Damian Williams, the US attorney for the Southern District of New York, is requesting a seven-year sentence for Reginald Fowler, who allegedly served as an executive in an illegal crypto shadow banking business in 2018.
According to a filing dated April 18th, Fowler’s court case has lasted five years, and his sentencing is scheduled for April 20th.
US Attorney Seeks Seven-Year Sentence for Defendant
In a letter to US District Judge Andrew Carter, Williams outlined that Fowler was arrested in 2019 and charged with illegal money transfers, bank fraud, and conspiracy related to shadow banking practices in unlicensed money transmitting business.
Shadow banks are unlicensed and unregulated entities that offer services similar to traditional commercial banks. These entities are known as non-bank financial intermediaries, mainly for lending purposes.
Williams is seeking a seven-year sentence on behalf of the government and has requested a range of 15 to 20 years to demonstrate the severity of the offense and the importance of upholding the law.
Fowler’s Shadow Banking Case
In 2018, Fowler launched Global Trading Solutions (GTS), which was part of the overseas-based Crypto Capital Corp, an alleged crypto shadow bank. Together, they operated as an unlicensed money-transmitting business that allowed crypto exchanges inappropriate access to the US banking system.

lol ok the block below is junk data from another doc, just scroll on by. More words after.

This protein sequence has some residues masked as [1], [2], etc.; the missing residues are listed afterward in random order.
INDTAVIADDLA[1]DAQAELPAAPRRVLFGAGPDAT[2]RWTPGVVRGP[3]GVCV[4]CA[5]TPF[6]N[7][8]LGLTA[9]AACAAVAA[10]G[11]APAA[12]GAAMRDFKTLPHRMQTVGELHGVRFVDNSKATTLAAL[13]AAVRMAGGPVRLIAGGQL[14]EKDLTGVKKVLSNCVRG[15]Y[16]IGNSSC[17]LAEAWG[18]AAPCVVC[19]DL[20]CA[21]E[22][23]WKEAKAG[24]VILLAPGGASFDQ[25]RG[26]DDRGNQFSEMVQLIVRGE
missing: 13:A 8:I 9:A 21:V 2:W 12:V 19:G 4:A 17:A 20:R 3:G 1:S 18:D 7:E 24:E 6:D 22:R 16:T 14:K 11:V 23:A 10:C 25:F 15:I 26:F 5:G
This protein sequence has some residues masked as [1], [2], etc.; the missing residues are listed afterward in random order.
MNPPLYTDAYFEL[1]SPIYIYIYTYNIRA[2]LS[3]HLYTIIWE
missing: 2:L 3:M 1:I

Between February and October 2018, GTS and Crypto Capital processed approximately $750 million in crypto transactions with several companies, including Bitfinex, Binance, CEX.io, and QuadrigaCX. Fowler allegedly deceived the financial institutions, allowing criminals to launder their funds through his platform.
Furthermore, Fowler defrauded the Alliance of American Football (AAF), a new football league, by misrepresenting the source of his wealth to obtain a stake in the club. Ultimately, the defendant failed to make scheduled payments to AAF, causing the league to go bankrupt less than a year later.
Although Fowler pleaded not guilty to all charges brought against him in 2020 and was released on $5 million bail, he changed his plea to guilty in 2022. As Fowler’s sentencing approaches, Williams is also requesting a restitution order of $53 million to AAF’s trustee and a forfeiture of $740 million.